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One-on-one with CT's Chief Operating Officer ahead of expanded vaccine access

Connecticut logged only 18 infections and two deaths in the nursing homes this week. "We’ve now got over 80% of our seniors 65 and above vaccinated," said Geballe.

CONNECTICUT, USA — Connecticut’s current COVID data tells a tale of two stories. An optimistic future where the vaccine gets us back to some normalcy, but also, the reality that right now, there’s more work to do to end the pandemic.

Governor Lamont has painted an optimistic but cautious picture. "I’m not diminishing what we have to do to get through this over the next couple of months, nor do I want people to panic," he said.

His message came against the backdrop of a rising infection rate and increased hospitalizations. Dr. Howard Forman of the Yale School of Medicine says it's a signal that COVID isn't over. "We’ve probably decided to open up a little earlier than some other states on the other hands we’ve kept out mask mandates in place," explained Forman.

Connecticut has the 4th most new COVID cases in the nation per capita. The Northeast as a whole is a hotspot. "It’s an important reminder for everybody right now that even if you are young, the odds of you getting sick or dying are very low but when you have large numbers of cases and community transmission young people are ending up in the hospital seriously ill," remarked Connecticut Chief Operating Officer Josh Geballe.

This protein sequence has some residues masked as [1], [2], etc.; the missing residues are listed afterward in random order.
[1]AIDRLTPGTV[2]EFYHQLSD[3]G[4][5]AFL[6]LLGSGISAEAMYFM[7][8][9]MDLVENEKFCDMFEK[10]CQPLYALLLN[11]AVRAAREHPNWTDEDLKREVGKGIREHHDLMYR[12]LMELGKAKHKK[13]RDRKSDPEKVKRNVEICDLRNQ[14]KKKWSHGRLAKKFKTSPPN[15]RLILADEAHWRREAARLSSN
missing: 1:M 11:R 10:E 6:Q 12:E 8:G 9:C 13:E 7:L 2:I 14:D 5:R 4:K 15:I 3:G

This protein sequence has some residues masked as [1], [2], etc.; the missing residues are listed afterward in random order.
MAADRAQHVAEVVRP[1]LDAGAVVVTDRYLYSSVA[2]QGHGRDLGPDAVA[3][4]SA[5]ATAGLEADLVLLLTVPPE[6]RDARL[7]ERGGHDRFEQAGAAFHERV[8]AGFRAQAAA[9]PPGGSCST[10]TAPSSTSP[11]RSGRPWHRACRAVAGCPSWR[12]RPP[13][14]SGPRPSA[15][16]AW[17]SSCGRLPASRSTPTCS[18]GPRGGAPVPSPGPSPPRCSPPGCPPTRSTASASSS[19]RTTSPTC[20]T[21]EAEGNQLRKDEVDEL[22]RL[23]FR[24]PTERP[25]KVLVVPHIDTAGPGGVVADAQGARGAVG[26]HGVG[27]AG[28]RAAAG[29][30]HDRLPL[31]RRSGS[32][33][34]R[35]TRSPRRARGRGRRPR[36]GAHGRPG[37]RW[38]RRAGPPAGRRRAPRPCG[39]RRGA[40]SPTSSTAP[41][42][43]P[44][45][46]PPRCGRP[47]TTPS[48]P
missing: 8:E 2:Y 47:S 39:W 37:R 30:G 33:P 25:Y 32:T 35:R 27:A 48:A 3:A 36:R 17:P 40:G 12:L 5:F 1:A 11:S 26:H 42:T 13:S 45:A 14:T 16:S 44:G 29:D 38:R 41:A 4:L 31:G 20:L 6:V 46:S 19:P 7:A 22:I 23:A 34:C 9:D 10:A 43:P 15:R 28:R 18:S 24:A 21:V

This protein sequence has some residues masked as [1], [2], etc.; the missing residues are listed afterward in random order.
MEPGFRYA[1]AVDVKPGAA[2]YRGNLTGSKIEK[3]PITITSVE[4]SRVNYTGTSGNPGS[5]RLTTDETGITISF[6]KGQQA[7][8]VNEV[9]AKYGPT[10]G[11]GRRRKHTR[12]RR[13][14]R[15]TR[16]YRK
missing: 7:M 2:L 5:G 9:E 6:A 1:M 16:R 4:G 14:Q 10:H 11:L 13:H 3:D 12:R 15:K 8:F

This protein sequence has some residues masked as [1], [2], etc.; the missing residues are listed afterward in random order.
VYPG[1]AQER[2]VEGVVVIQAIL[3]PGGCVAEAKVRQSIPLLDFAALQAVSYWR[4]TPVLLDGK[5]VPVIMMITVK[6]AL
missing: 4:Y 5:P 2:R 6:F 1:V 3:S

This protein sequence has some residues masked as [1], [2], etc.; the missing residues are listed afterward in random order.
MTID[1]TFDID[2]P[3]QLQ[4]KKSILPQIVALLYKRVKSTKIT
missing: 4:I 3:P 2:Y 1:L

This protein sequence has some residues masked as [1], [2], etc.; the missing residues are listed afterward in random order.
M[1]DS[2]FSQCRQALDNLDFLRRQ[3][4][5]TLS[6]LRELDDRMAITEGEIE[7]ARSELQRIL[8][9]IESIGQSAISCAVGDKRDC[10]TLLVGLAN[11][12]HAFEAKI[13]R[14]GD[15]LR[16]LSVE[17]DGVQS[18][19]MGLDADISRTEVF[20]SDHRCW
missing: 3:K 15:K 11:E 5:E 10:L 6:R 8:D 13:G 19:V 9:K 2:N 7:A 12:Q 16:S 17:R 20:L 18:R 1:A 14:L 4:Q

Still, the restrictions are loosening. On Friday, amusement parks can open. Outdoor event venues can increase to 50% capacity while indoor event venues open at 10% capacity. "And that means that spread is going to get worse. That is counterbalanced against a very successful vaccine initiative," said Dr. Forman.

Diving deeper into the data, 131 of 168 towns are now back to red alert status, but there are silver linings. For as high as Connecticut ranks in new infections, Connecticut ranks in the bottom third in terms of new deaths. Gov. Lamont said, "There’s good capacity at all of our hospitals. This is not like April not to mention December."

Deaths might be trending downward because the majority of the new infections are coming from a largely unvaccinated, COVID fatigued younger population of 20-to-40-year old's, who tend to recover more easily. 

Vaccines continue to bring good news too. Connecticut logged only 18 infections and two deaths in the nursing homes this week. "We’ve now got over 80% of our seniors 65 and above vaccinated," said Geballe.

Pfizer just announced that a Phase three vaccine trial in kids 12-15 was 100% effective. "That was the best news to wake up to this morning," said Dr. Forman.

And although racial equity disparities continue, overall, CT ranks as the 4th best state in the nation for vaccinating the most people. CT’s vaccine supply now at 230,000 first doses alone with eligibility set to expand to everyone 16 years of age and older on Thursday. "Based on the supply of vaccine that we are anticipating over the next several weeks we are very confident that everybody who wants to get a vaccine will have the opportunity to get one during the months of April," said Geballe.

So, the bottom line is, yes, there is reason to be hopeful and optimistic. But there’s also reason to be cautious and careful for a while longer until we can reach herd immunity.

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